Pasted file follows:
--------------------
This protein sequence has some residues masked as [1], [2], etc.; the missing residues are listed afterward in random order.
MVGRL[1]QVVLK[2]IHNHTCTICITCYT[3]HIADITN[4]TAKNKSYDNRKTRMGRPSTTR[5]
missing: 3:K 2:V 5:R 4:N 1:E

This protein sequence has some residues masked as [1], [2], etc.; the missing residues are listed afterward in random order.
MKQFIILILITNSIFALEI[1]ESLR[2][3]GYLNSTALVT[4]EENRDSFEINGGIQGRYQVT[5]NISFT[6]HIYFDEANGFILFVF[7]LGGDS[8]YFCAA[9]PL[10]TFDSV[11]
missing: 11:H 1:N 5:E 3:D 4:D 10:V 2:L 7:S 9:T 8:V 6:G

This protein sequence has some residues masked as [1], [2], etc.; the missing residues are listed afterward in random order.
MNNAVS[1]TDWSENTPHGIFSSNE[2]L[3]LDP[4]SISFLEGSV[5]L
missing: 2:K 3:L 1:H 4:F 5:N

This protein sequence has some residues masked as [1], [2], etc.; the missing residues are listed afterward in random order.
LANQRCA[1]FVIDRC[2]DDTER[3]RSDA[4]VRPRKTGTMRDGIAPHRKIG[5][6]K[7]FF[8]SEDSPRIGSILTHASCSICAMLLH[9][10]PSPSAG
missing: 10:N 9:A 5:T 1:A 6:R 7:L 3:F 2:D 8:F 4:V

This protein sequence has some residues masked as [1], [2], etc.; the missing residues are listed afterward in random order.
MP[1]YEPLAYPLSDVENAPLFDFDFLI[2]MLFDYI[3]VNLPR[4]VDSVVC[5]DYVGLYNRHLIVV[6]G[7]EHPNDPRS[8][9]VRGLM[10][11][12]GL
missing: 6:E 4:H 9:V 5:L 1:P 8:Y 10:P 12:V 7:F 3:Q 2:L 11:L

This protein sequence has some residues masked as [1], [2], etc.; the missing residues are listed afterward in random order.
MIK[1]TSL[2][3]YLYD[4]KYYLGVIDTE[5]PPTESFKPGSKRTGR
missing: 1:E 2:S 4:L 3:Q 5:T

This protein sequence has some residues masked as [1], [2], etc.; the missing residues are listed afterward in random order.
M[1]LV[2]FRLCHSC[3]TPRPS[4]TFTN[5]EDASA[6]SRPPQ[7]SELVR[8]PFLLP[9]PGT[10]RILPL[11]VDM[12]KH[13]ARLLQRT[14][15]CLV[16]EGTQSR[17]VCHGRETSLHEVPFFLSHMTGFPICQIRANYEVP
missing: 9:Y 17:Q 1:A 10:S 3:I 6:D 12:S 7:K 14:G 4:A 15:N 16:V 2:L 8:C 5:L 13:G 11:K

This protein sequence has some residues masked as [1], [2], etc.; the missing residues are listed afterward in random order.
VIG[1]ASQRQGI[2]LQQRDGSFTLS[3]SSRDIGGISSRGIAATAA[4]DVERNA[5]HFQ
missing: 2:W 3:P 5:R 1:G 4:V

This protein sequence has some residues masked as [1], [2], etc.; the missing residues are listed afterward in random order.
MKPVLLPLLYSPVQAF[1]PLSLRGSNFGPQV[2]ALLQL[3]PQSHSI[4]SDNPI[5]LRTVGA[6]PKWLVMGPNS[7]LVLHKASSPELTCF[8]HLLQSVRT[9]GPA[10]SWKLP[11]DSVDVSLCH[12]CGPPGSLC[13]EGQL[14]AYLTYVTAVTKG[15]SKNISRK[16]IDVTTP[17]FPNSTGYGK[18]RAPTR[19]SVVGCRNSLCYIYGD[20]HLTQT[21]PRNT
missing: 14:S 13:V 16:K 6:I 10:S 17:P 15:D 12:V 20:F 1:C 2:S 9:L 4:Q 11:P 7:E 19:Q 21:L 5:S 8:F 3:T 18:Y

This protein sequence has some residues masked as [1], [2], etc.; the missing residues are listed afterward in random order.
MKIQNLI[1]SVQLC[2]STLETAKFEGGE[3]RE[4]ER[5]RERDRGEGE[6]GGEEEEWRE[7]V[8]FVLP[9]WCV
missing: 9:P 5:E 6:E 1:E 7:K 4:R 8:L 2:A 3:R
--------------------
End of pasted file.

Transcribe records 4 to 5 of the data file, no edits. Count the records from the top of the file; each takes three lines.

This protein sequence has some residues masked as [1], [2], etc.; the missing residues are listed afterward in random order.
LANQRCA[1]FVIDRC[2]DDTER[3]RSDA[4]VRPRKTGTMRDGIAPHRKIG[5][6]K[7]FF[8]SEDSPRIGSILTHASCSICAMLLH[9][10]PSPSAG
missing: 10:N 9:A 5:T 1:A 6:R 7:L 3:F 2:D 8:F 4:V

This protein sequence has some residues masked as [1], [2], etc.; the missing residues are listed afterward in random order.
MP[1]YEPLAYPLSDVENAPLFDFDFLI[2]MLFDYI[3]VNLPR[4]VDSVVC[5]DYVGLYNRHLIVV[6]G[7]EHPNDPRS[8][9]VRGLM[10][11][12]GL
missing: 6:E 4:H 9:V 5:L 1:P 8:Y 10:P 12:V 7:F 3:Q 2:L 11:L